The only reliable unfortified sources of vitamin B12 are meat, dairy
products and eggs. There has been considerable research into possible
plant food sources of B12. Fermented soya products, seaweeds and algae
have all been proposed as possible sources of B12. However, analysis of
fermented soya products, including tempeh, miso, shoyu and tamari,
found no significant B12.
algae available as
a dietary supplement in tablet form, and nori, a seaweed, have both
appeared to contain significant amounts of B12 after analysis. However,
it is thought that this is due to the presence of compounds
structurally similar to B12, known as B12 analogues. These cannot be
utilised to satisfy dietary needs. Assay methods used to detect B12 are
unable to differentiate between B12 and it's analogues, Analysis of
possible B12 sources may give false positive results due to the
presence of these analogues.
supposed B12 supplements such as spirulina may in fact increase the
risk of B12 deficiency disease, as the B12 analogues can compete with
B12 and inhibit metabolism.
nutritional consensus is that no plant foods can be relied on as a safe
source of vitamin B12.
in the large
intestine are able to synthesise B12. In the past, it has been thought
that the B12 produced by these colonic bacteria could be absorbed and
utilised by humans. However, the bacteria produce B12 too far down the
intestine for absorption to occur, B12 not being absorbed through the
Human faeces can
significant B12. A study has shown that a group of Iranian vegans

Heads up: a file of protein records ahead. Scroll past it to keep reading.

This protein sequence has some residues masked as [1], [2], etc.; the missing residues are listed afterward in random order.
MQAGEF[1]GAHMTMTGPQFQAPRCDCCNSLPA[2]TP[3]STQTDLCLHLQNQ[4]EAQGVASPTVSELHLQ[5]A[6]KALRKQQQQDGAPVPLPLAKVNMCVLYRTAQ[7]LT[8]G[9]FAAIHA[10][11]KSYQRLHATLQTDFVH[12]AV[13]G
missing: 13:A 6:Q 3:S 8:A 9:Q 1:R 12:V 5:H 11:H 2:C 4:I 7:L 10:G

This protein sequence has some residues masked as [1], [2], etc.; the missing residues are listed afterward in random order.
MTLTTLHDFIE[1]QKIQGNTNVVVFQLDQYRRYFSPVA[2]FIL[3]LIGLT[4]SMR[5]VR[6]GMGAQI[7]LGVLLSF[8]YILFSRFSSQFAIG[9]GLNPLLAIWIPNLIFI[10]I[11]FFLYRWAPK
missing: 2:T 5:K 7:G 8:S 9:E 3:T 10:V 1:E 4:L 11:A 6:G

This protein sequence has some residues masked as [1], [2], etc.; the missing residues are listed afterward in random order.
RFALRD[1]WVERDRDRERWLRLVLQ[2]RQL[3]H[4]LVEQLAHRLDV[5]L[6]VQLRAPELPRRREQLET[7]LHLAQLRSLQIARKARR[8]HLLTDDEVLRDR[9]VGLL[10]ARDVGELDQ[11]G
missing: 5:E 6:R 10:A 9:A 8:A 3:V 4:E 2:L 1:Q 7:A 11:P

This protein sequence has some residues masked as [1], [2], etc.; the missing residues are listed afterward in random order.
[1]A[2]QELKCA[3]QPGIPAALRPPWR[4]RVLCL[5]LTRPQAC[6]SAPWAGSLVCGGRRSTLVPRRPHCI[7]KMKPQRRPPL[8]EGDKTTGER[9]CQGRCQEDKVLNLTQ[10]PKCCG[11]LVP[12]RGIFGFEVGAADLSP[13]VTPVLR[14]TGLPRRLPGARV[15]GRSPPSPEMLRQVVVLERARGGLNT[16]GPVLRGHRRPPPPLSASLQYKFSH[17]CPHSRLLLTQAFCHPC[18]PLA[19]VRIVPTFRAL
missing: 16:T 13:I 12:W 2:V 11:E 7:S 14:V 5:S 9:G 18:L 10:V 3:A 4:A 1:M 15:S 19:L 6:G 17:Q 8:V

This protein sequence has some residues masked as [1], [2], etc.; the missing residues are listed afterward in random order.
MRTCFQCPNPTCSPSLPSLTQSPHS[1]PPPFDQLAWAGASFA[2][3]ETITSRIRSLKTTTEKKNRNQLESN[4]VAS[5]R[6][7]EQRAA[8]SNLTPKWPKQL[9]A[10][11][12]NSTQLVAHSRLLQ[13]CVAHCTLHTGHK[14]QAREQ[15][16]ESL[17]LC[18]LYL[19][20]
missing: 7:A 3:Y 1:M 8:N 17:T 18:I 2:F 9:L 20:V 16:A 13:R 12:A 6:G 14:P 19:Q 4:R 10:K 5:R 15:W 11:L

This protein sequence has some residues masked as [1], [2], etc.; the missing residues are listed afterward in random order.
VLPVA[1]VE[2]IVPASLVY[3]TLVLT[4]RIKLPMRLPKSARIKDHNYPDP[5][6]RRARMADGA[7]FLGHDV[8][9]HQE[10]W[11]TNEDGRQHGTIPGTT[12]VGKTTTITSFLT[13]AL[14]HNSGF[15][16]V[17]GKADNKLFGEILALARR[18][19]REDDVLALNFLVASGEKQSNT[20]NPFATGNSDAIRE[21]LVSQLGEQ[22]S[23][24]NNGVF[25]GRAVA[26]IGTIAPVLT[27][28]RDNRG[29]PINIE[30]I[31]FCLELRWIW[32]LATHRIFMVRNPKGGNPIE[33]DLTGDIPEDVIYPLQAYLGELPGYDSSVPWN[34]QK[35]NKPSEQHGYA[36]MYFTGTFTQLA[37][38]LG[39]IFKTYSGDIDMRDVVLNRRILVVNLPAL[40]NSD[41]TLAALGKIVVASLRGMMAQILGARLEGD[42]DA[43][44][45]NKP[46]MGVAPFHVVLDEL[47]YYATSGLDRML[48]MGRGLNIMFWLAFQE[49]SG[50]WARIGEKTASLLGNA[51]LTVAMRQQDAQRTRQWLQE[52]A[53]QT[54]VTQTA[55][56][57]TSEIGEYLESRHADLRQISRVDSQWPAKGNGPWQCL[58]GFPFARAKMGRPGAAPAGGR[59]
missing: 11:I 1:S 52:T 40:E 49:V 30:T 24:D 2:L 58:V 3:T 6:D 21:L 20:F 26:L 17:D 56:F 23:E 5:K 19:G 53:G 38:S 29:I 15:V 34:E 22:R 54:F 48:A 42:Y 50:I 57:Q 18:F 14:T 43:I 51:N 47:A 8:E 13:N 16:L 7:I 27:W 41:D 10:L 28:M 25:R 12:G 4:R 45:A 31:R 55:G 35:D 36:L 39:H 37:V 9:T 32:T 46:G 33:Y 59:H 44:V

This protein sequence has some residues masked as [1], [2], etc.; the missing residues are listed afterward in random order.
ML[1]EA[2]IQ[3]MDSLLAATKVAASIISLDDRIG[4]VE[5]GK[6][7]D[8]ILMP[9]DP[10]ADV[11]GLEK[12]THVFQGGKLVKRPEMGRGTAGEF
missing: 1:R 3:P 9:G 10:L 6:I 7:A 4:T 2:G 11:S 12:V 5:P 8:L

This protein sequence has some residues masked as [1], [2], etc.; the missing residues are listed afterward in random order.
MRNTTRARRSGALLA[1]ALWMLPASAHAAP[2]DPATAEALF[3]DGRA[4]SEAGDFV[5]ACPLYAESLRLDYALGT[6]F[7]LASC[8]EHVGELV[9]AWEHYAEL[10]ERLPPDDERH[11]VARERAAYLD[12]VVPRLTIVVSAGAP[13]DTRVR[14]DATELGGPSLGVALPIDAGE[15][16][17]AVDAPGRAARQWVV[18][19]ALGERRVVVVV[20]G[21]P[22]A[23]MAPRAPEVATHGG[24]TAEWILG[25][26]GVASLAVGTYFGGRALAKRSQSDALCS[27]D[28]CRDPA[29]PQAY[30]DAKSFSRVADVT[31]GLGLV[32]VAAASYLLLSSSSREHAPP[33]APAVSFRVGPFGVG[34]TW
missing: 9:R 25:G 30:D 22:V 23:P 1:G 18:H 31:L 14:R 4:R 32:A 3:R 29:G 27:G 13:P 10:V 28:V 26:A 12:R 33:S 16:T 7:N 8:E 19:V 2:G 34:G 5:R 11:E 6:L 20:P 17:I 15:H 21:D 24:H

obtained adequate B12 from unwashed vegetables which had been
fertilised with human manure. Faecal contamination of vegetables and
other plant foods can make a significant contribution to dietary needs,
particularly in areas where hygiene standards may be low. This may be
responsible for the lack of aneamia due to B12 deficiency in vegan
communities in developing countries.
Good sources of
vitamin B12 for vegetarians are dairy products or free-range eggs. ½
pint of milk (full fat or semi skimmed) contains 1.2 µg. A slice of
vegetarian cheddar cheese (40g) contains 0.5 µg. A boiled egg contains
0.7 µg. Fermentation in the manufacture of yoghurt destroys much of the
B12 present. Boiling milk can also destroy much of the B12.
recommended to ensure their diet includes foods fortified with vitamin
B12. A range of B12 fortified foods are available. These include yeast
extracts, Vecon vegetable stock, veggieburger mixes, textured vegetable
protein, soya milks, vegetable and sunflower margarines, and breakfast
Nutrient Intakes for Vitamin B12, µg/day. (1000 µg = 1mg)
The old Recommended Daily Amounts (RDA's) have now been replaced by the
term Reference Nutrient intake (RNI). The RNI is the amount of nutrient
which is enough for at least 97% of the population.
|0 to 6 months
|7 to 12 months
|1 to 3 yrs
|| 0.5 µg
|4 to 6 yrs
|| 0.8 µg
|7 to 10 yrs
|11 to 14 yrs
|| 1.2 µg
|15 + yrs
|Breast feeding women
to require any extra B12, though little is known about this. Lactating
women need extra B12 to ensure an adequate supply in breast milk.
B12 has very low
toxicity and high intakes are not thought to be dangerous.